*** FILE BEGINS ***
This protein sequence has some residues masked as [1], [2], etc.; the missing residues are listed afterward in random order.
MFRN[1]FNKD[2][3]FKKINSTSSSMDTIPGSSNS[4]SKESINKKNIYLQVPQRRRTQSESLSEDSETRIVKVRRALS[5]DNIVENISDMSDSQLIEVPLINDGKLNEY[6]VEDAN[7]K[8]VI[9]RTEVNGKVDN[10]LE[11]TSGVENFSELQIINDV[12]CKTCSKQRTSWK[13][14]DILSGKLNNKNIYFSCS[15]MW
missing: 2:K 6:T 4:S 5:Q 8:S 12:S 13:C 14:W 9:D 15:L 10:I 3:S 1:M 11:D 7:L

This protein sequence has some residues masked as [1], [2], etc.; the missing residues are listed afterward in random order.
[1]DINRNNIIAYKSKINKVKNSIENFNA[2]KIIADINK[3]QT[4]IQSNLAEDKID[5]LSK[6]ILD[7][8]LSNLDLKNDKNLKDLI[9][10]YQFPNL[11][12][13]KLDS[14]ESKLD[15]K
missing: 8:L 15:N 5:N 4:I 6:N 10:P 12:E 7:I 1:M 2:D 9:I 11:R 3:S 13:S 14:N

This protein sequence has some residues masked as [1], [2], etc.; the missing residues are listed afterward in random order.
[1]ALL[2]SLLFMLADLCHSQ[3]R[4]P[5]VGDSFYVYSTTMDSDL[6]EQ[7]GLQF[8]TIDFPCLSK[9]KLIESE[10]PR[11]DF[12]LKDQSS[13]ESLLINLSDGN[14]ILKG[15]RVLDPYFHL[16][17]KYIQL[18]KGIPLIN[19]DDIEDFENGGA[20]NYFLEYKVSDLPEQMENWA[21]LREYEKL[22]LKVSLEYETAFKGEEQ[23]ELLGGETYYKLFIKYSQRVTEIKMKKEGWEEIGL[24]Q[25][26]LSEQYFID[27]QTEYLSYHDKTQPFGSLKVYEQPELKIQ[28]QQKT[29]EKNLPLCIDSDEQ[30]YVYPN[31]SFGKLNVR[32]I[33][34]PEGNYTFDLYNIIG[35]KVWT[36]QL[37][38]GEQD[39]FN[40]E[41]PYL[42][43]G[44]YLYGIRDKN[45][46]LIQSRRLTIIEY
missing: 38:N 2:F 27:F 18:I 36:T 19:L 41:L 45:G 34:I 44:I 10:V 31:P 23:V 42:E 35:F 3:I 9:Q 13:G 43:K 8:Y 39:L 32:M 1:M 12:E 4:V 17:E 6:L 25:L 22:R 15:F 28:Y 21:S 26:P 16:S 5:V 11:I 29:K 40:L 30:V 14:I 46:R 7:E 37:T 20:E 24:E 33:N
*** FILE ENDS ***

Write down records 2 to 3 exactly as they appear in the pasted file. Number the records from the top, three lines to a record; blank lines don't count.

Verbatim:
This protein sequence has some residues masked as [1], [2], etc.; the missing residues are listed afterward in random order.
[1]DINRNNIIAYKSKINKVKNSIENFNA[2]KIIADINK[3]QT[4]IQSNLAEDKID[5]LSK[6]ILD[7][8]LSNLDLKNDKNLKDLI[9][10]YQFPNL[11][12][13]KLDS[14]ESKLD[15]K
missing: 8:L 15:N 5:N 4:I 6:N 10:P 12:E 7:I 1:M 2:D 9:I 11:R 3:S 13:S 14:N

This protein sequence has some residues masked as [1], [2], etc.; the missing residues are listed afterward in random order.
[1]ALL[2]SLLFMLADLCHSQ[3]R[4]P[5]VGDSFYVYSTTMDSDL[6]EQ[7]GLQF[8]TIDFPCLSK[9]KLIESE[10]PR[11]DF[12]LKDQSS[13]ESLLINLSDGN[14]ILKG[15]RVLDPYFHL[16][17]KYIQL[18]KGIPLIN[19]DDIEDFENGGA[20]NYFLEYKVSDLPEQMENWA[21]LREYEKL[22]LKVSLEYETAFKGEEQ[23]ELLGGETYYKLFIKYSQRVTEIKMKKEGWEEIGL[24]Q[25][26]LSEQYFID[27]QTEYLSYHDKTQPFGSLKVYEQPELKIQ[28]QQKT[29]EKNLPLCIDSDEQ[30]YVYPN[31]SFGKLNVR[32]I[33][34]PEGNYTFDLYNIIG[35]KVWT[36]QL[37][38]GEQD[39]FN[40]E[41]PYL[42][43]G[44]YLYGIRDKN[45][46]LIQSRRLTIIEY
missing: 38:N 2:F 27:F 18:I 36:T 19:L 41:L 45:G 34:I 44:I 10:V 31:P 23:V 42:E 35:F 3:I 9:Q 13:G 43:K 8:Y 39:L 32:M 1:M 12:E 4:V 17:E 6:L 25:L 22:R 15:F 28:Y 21:S 26:P 16:S 5:V 11:I 29:K 40:L 30:V 14:I 46:R 7:E 37:T 20:E 24:E 33:N